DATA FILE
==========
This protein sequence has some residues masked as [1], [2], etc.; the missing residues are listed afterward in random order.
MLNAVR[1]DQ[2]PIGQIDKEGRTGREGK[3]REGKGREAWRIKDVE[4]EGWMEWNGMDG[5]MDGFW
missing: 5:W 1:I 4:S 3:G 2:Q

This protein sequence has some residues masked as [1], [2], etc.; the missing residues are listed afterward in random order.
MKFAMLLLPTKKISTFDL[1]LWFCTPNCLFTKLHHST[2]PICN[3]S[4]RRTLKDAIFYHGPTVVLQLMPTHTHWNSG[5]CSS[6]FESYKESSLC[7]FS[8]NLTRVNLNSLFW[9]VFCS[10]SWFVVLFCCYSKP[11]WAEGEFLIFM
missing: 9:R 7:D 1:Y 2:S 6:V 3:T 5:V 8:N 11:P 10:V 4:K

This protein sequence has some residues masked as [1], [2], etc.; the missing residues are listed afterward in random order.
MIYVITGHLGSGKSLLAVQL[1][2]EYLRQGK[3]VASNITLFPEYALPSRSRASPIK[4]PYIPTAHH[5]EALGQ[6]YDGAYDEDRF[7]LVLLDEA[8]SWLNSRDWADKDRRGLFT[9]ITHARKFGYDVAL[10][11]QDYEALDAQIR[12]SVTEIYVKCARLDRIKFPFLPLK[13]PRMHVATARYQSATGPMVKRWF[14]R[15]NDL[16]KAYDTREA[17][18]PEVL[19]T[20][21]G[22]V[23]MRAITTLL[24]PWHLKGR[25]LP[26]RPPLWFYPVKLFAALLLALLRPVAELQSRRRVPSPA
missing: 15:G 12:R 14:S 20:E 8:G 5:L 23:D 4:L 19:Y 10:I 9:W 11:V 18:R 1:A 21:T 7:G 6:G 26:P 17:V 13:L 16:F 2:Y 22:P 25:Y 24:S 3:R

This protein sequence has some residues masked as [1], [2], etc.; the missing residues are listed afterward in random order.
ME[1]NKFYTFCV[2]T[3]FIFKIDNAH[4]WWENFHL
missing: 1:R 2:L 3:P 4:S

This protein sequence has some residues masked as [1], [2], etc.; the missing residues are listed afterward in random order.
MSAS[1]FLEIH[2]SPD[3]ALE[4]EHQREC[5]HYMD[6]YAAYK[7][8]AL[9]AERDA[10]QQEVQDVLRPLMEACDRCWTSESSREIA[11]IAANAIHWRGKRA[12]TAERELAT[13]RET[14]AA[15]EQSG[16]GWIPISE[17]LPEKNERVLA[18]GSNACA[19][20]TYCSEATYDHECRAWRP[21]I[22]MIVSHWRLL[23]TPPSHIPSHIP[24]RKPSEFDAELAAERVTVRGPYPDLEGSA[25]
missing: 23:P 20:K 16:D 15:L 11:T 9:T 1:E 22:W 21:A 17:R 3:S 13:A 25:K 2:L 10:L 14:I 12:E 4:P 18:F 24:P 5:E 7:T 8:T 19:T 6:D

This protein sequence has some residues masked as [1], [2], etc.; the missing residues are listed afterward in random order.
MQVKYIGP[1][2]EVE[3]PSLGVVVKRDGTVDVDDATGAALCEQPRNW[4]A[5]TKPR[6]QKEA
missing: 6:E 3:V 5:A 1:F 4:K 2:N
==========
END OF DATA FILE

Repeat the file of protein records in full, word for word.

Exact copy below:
This protein sequence has some residues masked as [1], [2], etc.; the missing residues are listed afterward in random order.
MLNAVR[1]DQ[2]PIGQIDKEGRTGREGK[3]REGKGREAWRIKDVE[4]EGWMEWNGMDG[5]MDGFW
missing: 5:W 1:I 4:S 3:G 2:Q

This protein sequence has some residues masked as [1], [2], etc.; the missing residues are listed afterward in random order.
MKFAMLLLPTKKISTFDL[1]LWFCTPNCLFTKLHHST[2]PICN[3]S[4]RRTLKDAIFYHGPTVVLQLMPTHTHWNSG[5]CSS[6]FESYKESSLC[7]FS[8]NLTRVNLNSLFW[9]VFCS[10]SWFVVLFCCYSKP[11]WAEGEFLIFM
missing: 9:R 7:D 1:Y 2:S 6:V 3:T 5:V 8:N 11:P 10:V 4:K

This protein sequence has some residues masked as [1], [2], etc.; the missing residues are listed afterward in random order.
MIYVITGHLGSGKSLLAVQL[1][2]EYLRQGK[3]VASNITLFPEYALPSRSRASPIK[4]PYIPTAHH[5]EALGQ[6]YDGAYDEDRF[7]LVLLDEA[8]SWLNSRDWADKDRRGLFT[9]ITHARKFGYDVAL[10][11]QDYEALDAQIR[12]SVTEIYVKCARLDRIKFPFLPLK[13]PRMHVATARYQSATGPMVKRWF[14]R[15]NDL[16]KAYDTREA[17][18]PEVL[19]T[20][21]G[22]V[23]MRAITTLL[24]PWHLKGR[25]LP[26]RPPLWFYPVKLFAALLLALLRPVAELQSRRRVPSPA
missing: 15:G 12:R 14:S 20:E 8:G 5:L 23:D 4:L 19:Y 10:I 9:W 11:V 18:R 1:A 21:T 7:G 6:G 26:P 17:V 13:L 16:F 2:Y 22:P 25:Y 24:S 3:R

This protein sequence has some residues masked as [1], [2], etc.; the missing residues are listed afterward in random order.
ME[1]NKFYTFCV[2]T[3]FIFKIDNAH[4]WWENFHL
missing: 1:R 2:L 3:P 4:S

This protein sequence has some residues masked as [1], [2], etc.; the missing residues are listed afterward in random order.
MSAS[1]FLEIH[2]SPD[3]ALE[4]EHQREC[5]HYMD[6]YAAYK[7][8]AL[9]AERDA[10]QQEVQDVLRPLMEACDRCWTSESSREIA[11]IAANAIHWRGKRA[12]TAERELAT[13]RET[14]AA[15]EQSG[16]GWIPISE[17]LPEKNERVLA[18]GSNACA[19][20]TYCSEATYDHECRAWRP[21]I[22]MIVSHWRLL[23]TPPSHIPSHIP[24]RKPSEFDAELAAERVTVRGPYPDLEGSA[25]
missing: 23:P 20:K 16:D 15:L 11:T 9:T 1:E 22:W 21:A 17:R 3:S 13:A 25:K 2:L 10:L 14:I 12:E 4:P 18:F 24:P 5:E 7:T 8:T 19:T 6:D

This protein sequence has some residues masked as [1], [2], etc.; the missing residues are listed afterward in random order.
MQVKYIGP[1][2]EVE[3]PSLGVVVKRDGTVDVDDATGAALCEQPRNW[4]A[5]TKPR[6]QKEA
missing: 6:E 3:V 5:A 1:F 4:K 2:N